i. Most schmos think their company is worth more than it is or have no idea f. Liquidation preference: can eg ask for 3x money back before you get a dime i. So theres more that goes into cap structure than just valuation g. Role of leverage i. All things being equal, inverse relationship exists bw invested capital and ROI ii. OPM (other peoples money) iii. If leverage can be supported, can enhance investment returns h. LBO Capital Structure i. Not just debt and equity often has multiple loans and multiple securities; can become very complex i. all things being equal, the less money you can put in the better it is for you at the end of the day i. eg low leverage guy prob cant support all the debt 1. need to evaluate the projections, overlaid with new capital structure a. investment banker will check to make sure company is w/in all the covenants i. remember: these are all projections j. EBIDTA, Arbitrage, Multiples i. He talked about thse, but not quite sure what they are and how they factored in and more importantly what I need to know about them k. Lenders i. Once letters of intent are signed, lenders will come in and evaluate co in same way private equity investors would (wrt covenants, etc) l. Projections: where do they come from? i. Weighted average of what company can do over time from revenue perspective m. When attys get involved: 11. [insert Lauras notes from Sept 17] 12. speaker prefers to use debt: a. over series a financing b. why i. get your money back before everybody else ii. cheaper and easier to process 1. particularly for the lawyer 13. Reviewing the Term Sheet Assignment some thoughts, explanations, considerations: a. possibly bridge loan why? b. how to value the company i. complete voodoo! 1. whatever sells c. interest rates i. need to think about what goal you want to hit ii. also think about how to adjust for the risk iii. payment in kind = pay with same stuff you are holding 1. preferred stock traunch then can pay interest with more preferred stock a. problem potentially: creates income tax liability issue d. [may have missed some stuff] e. convertibility i. preferential: obligation to convert f. qualified financing i. trigger = sale of more debt, equity, common equity can define. ii. Security 1. What kind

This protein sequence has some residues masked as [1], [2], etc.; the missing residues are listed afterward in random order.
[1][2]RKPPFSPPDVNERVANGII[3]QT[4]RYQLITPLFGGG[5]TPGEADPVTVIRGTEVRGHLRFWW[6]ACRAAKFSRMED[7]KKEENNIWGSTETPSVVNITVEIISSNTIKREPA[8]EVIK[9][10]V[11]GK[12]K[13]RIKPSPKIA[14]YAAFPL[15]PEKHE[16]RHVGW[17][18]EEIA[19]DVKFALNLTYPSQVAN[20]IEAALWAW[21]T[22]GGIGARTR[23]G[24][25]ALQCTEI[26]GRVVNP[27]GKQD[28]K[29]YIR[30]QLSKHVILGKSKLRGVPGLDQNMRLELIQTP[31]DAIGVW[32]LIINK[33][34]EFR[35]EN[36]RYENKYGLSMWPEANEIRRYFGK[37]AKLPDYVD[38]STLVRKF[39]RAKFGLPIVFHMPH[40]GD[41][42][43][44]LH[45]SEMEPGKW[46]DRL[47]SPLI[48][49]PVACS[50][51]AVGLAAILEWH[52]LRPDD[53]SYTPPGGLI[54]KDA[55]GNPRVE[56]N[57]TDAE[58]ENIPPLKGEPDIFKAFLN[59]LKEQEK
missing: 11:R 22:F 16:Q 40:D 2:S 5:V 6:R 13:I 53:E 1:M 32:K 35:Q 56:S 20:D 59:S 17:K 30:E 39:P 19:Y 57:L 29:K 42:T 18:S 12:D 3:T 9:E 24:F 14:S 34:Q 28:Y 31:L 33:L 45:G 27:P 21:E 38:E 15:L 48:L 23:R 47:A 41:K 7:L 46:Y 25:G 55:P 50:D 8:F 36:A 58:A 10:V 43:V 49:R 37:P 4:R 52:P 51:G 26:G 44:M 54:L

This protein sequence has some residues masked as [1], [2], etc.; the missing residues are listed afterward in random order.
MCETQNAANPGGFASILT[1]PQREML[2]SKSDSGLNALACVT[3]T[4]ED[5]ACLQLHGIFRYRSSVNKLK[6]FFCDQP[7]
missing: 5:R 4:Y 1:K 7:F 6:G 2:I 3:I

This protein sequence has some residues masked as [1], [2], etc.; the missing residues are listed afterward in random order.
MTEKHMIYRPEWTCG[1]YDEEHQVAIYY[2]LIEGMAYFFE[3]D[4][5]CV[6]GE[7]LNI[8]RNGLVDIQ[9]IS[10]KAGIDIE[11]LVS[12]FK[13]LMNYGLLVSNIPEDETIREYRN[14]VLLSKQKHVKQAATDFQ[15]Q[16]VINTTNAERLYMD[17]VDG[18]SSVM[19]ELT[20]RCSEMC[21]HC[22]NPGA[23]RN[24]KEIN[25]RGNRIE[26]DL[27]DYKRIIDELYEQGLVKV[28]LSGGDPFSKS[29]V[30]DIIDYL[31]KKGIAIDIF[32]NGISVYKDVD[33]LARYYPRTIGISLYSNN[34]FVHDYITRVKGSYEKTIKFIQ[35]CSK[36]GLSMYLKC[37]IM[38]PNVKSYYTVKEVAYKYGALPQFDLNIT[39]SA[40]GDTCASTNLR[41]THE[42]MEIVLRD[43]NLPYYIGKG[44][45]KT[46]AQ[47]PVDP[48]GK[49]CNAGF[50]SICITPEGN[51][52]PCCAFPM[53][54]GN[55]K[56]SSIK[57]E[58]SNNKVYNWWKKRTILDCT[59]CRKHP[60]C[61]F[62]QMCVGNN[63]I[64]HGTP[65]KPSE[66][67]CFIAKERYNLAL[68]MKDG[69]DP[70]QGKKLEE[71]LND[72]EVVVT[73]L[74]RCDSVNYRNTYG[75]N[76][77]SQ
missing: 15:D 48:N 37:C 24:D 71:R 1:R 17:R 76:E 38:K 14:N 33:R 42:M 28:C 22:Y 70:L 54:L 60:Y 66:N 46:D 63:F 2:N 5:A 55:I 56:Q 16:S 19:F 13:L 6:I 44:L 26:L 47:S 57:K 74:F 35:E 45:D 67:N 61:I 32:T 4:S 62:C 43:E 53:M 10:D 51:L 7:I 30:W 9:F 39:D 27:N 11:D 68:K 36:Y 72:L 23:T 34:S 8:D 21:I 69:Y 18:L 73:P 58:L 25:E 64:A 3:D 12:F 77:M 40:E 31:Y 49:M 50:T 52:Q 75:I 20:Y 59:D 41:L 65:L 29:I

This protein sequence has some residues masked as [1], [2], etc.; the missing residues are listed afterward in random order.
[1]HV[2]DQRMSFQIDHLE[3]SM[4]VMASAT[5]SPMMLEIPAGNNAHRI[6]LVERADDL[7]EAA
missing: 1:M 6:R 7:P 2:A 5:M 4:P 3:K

2. How much 3. What will trigger 4. this is all about expectations; you set the number iii. Whats the use of the financing? iv. WANT it to convert want it to be self-executing 1. Into what? How much of the next round do you want to get? 2. Market range = 25% a. That means a series A guy gets a discounted rate (ie if valued t $1 a share gets it at $.80 a share) g. ** want to make sure you have the same terms as the other people h. term; payment i. if company not meeting performance milestones converts to common ? ii. do you want to give the company the ability to pre-pay the loan? 1. Will they miss out on the big payoff iii. Partially address the issue: 1. If you give the $ and there is not qualified financing, there is a provision: if liquidity event happens, Ill get 2x back a. Or if rep investor, if there is a liquidity event, I get greater of 2x back or whatever my return would be if I had converted at that purchasing price [ie as if you had converted and got a piece of the equity] i. this will protect you on the upside 1. [lessor of in the term sheet he sent us = a typo] i. liquidity event: i. definition on sample term sheet 1. what is missing? a. If someone wants to buy directly from founder? i. ^^ was not captured 1. could be possible that there is a right of first refusal, though so that may cover in case of sale a. but highly unlikely in bridge loan context j. warrant coverage in brackets; it is another way to cover for risk of angel investor instead of discount on offering price i. we want it gone so have it terminate on a certain date k. closing: i. first closing 1. correlates to amt raised up to x ii. do you want the loan secured by assets 1. what assets? a. w/ tech company, probably very little l. [did I miss subordination discussion?] m. Amendment provision i. Person with more skin in the game has more say. ii. ***very important iii. example 1. can amend with majority vote however if it affects one persons rights greatly that person must consent n. expenses & exclusivity o. label all provisions as binding and non-binding, whatever youd like them to be 14. Dave Haley a. [handout of slides] 15. Insert Notes from Alice Wilkerson Discussion (wrote in her doc)